A wonderful YA debut full of drama for two very different sisters.
It's off-season at the Jersey shore, when the boardwalk belongs to the locals. Rosie is 15 and her sister Skate is 16. Their dad, an amiable drunk, is spending a few weeks in jail while their cousin Angie looks after them in their falling-down Victorian on the beach. Skate and her boyfriend Perry are madly in love, inseparable—until now, when Perry goes off to Rutgers. Rosie is shyer than Skate, but she’s drawn to Nick, a boy in their Alateen group. What happens to Rosie and Skate in a few tumultuous weeks is deftly shaded, complex, and true. Readers will be caught up in each girl’s shifting feelings as the story plays out within the embrace of their warmhearted community.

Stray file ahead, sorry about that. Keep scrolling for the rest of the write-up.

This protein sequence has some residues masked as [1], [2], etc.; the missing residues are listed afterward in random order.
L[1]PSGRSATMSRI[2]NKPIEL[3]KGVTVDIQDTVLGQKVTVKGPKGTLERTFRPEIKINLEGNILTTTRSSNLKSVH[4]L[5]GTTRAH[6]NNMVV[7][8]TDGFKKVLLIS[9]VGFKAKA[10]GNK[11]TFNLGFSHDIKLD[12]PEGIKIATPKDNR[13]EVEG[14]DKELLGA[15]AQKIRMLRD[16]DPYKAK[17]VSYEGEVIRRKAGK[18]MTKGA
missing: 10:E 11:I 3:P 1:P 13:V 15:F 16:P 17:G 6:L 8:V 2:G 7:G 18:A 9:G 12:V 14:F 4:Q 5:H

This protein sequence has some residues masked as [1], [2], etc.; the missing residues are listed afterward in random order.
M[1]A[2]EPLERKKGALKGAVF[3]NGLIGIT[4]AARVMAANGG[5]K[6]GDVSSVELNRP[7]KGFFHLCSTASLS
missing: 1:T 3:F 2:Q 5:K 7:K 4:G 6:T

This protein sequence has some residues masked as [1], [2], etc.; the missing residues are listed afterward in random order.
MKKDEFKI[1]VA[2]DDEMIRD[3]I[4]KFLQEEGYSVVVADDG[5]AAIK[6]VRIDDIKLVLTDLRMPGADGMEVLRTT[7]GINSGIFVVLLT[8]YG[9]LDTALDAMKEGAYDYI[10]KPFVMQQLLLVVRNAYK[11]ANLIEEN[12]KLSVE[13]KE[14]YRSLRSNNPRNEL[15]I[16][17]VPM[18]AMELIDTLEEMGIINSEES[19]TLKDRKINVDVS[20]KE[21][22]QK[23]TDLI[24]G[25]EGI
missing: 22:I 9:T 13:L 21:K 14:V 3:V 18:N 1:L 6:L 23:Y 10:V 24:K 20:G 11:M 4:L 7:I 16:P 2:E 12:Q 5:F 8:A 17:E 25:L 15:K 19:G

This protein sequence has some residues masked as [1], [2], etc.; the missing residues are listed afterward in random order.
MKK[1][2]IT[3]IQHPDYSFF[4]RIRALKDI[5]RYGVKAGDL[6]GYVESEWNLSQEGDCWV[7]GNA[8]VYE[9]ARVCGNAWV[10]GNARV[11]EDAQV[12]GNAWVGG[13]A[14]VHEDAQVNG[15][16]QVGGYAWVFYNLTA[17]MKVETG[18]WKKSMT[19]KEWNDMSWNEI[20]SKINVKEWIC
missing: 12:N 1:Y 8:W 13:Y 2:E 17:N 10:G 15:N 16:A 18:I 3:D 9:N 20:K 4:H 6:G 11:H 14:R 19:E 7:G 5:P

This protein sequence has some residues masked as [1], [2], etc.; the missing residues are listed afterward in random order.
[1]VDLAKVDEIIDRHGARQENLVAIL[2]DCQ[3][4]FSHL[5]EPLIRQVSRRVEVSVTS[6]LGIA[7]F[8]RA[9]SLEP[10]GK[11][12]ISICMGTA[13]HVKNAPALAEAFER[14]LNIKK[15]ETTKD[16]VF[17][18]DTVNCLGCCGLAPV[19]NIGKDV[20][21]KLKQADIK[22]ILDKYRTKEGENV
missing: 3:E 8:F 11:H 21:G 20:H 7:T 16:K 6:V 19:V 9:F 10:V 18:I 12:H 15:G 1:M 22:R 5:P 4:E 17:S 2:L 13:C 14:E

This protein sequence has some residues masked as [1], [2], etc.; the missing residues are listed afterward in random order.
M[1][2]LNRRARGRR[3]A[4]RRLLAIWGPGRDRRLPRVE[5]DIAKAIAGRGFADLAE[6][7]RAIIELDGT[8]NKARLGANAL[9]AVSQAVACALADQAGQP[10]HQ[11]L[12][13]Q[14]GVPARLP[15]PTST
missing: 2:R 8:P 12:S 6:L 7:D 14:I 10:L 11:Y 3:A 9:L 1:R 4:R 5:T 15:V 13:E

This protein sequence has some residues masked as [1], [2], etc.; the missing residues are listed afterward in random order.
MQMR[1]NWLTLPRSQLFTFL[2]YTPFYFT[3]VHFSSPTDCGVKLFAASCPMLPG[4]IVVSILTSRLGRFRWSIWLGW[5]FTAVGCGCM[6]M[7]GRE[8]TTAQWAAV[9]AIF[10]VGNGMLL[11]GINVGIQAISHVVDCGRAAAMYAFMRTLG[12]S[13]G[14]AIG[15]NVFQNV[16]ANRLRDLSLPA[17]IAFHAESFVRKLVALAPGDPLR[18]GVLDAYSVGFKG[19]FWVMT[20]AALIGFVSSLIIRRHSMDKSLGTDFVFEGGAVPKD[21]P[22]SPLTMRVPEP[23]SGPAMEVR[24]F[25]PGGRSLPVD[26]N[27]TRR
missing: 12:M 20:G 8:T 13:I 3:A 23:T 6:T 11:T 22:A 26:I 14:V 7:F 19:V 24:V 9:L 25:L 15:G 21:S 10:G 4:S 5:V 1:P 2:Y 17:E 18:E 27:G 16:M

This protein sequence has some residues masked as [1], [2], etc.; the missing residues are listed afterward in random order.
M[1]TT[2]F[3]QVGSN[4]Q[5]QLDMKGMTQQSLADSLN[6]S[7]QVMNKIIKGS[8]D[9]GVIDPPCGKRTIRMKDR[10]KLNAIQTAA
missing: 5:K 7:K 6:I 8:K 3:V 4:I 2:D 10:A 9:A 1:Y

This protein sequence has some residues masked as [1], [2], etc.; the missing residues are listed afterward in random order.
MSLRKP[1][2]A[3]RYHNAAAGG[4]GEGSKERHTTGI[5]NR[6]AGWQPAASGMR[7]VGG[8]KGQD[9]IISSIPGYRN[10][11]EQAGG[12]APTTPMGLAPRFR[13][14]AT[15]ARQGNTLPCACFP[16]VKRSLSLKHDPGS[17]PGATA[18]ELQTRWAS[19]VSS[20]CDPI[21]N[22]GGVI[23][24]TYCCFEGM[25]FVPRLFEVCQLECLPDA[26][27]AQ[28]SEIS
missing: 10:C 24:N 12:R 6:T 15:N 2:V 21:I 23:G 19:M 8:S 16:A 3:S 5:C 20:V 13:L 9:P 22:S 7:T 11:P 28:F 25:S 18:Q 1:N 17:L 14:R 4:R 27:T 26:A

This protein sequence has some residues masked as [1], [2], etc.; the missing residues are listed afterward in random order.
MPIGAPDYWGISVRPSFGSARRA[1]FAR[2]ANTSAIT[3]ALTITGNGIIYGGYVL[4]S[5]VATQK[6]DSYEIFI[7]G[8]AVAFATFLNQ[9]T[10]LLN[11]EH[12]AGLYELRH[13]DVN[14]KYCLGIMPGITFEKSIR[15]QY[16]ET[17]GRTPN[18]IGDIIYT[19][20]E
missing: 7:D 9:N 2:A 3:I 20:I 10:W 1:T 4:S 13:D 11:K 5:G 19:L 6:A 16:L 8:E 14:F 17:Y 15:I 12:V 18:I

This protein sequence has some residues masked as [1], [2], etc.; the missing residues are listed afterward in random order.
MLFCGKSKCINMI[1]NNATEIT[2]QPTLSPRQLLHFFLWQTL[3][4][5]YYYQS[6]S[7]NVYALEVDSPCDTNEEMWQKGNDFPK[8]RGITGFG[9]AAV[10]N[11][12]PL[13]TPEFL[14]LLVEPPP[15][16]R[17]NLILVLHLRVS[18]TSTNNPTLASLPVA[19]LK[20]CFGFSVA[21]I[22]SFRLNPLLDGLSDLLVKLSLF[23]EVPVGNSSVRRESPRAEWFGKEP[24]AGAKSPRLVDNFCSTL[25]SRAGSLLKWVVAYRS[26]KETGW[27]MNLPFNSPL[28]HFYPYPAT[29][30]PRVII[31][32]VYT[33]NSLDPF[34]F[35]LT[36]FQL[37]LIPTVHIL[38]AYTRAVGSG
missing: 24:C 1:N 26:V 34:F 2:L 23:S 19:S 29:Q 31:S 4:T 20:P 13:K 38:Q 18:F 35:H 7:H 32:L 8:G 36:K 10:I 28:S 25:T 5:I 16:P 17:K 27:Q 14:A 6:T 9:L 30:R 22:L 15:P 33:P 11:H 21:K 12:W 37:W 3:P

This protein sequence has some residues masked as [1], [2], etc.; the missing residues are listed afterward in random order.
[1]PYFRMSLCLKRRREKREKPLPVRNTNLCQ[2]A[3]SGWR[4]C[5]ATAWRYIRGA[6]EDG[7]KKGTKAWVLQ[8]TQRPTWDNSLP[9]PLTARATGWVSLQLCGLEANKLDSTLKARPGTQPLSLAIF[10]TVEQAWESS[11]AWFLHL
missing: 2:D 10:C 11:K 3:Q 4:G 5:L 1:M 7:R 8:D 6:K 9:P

This is a quiet novel, though the lives of Bauman's narrators, two sisters, are anything but. Rosie, 15, and her 16-year-old sister, Skate, are temporary orphans, their alcoholic father having just landed himself in jail for several months after stealing money to buy booze. Rosie attends meetings for children of alcoholics and yearns for her father to shape up, while Skate retreats from the pain of abandonment by jumping from place to place, crashing wherever she can. With dad gone, both girls live rather nomadic lifestyles, taking love wherever they can get it, sometimes through sex encounters that leave them lost more than anything. Eventually, the girls begin to reestablish roots with each other and those who truly care for them, but the abrupt ending leaves several threads unresolved. The Jersey shore boardwalk setting also feels like a missed opportunity while the characters quickly become intriguing and three-dimensional, the boardwalk and all it offers are underdeveloped. There are heartening, thoughtful moments along the way, but at times, Bauman's (Beautiful Girls) novel feels more like a series of loosely connected narrative sketches. Ages 12 up.